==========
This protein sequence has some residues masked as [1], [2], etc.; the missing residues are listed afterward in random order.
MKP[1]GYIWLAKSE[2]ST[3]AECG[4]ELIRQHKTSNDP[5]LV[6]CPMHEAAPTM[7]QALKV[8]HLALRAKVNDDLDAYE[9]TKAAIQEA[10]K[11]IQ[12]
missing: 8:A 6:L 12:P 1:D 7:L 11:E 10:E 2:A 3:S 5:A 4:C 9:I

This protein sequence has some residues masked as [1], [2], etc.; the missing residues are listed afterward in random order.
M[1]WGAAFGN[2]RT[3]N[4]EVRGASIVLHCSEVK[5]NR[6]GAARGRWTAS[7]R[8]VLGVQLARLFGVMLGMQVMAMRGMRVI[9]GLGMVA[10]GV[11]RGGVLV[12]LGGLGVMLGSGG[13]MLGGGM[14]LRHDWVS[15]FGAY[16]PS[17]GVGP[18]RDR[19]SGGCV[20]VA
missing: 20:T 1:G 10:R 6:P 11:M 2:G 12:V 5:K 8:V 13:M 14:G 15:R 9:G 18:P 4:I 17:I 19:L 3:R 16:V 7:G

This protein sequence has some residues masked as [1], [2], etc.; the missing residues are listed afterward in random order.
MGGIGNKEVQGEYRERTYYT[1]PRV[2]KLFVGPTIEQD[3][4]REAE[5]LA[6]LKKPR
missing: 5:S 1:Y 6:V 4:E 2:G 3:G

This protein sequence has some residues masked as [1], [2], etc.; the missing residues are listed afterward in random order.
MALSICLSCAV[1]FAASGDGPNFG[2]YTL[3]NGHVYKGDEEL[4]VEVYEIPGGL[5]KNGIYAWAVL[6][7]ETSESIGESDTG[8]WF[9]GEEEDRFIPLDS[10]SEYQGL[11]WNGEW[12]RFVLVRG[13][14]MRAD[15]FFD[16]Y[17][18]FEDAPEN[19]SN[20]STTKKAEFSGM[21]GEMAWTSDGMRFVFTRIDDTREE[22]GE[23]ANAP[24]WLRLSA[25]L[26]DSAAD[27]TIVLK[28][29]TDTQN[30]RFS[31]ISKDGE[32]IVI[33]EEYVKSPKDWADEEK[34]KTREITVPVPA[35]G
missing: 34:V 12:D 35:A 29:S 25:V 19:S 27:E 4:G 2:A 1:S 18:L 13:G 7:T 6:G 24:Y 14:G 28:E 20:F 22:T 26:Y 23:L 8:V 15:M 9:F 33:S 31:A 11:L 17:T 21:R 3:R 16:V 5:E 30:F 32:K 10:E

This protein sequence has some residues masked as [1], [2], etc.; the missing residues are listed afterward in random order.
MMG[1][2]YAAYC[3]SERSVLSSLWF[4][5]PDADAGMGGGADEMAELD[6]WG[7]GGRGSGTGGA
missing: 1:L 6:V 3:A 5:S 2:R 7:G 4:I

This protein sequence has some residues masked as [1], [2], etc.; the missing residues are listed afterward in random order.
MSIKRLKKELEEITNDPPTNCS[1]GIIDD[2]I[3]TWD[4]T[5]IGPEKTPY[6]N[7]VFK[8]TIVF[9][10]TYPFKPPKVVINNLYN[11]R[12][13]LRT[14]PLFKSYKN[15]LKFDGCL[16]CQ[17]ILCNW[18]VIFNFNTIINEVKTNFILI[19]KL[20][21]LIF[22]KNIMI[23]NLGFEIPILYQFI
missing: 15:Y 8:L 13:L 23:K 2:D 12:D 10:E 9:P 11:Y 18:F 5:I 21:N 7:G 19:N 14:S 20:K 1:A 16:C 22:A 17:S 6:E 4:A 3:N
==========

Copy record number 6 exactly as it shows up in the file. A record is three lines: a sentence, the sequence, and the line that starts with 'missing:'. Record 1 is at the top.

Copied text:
This protein sequence has some residues masked as [1], [2], etc.; the missing residues are listed afterward in random order.
MSIKRLKKELEEITNDPPTNCS[1]GIIDD[2]I[3]TWD[4]T[5]IGPEKTPY[6]N[7]VFK[8]TIVF[9][10]TYPFKPPKVVINNLYN[11]R[12][13]LRT[14]PLFKSYKN[15]LKFDGCL[16]CQ[17]ILCNW[18]VIFNFNTIINEVKTNFILI[19]KL[20][21]LIF[22]KNIMI[23]NLGFEIPILYQFI
missing: 15:Y 8:L 13:L 23:K 2:D 12:D 10:E 9:P 11:Y 18:F 5:I 21:N 7:G 19:N 14:S 20:K 1:A 16:C 22:A 17:S 6:E 4:A 3:N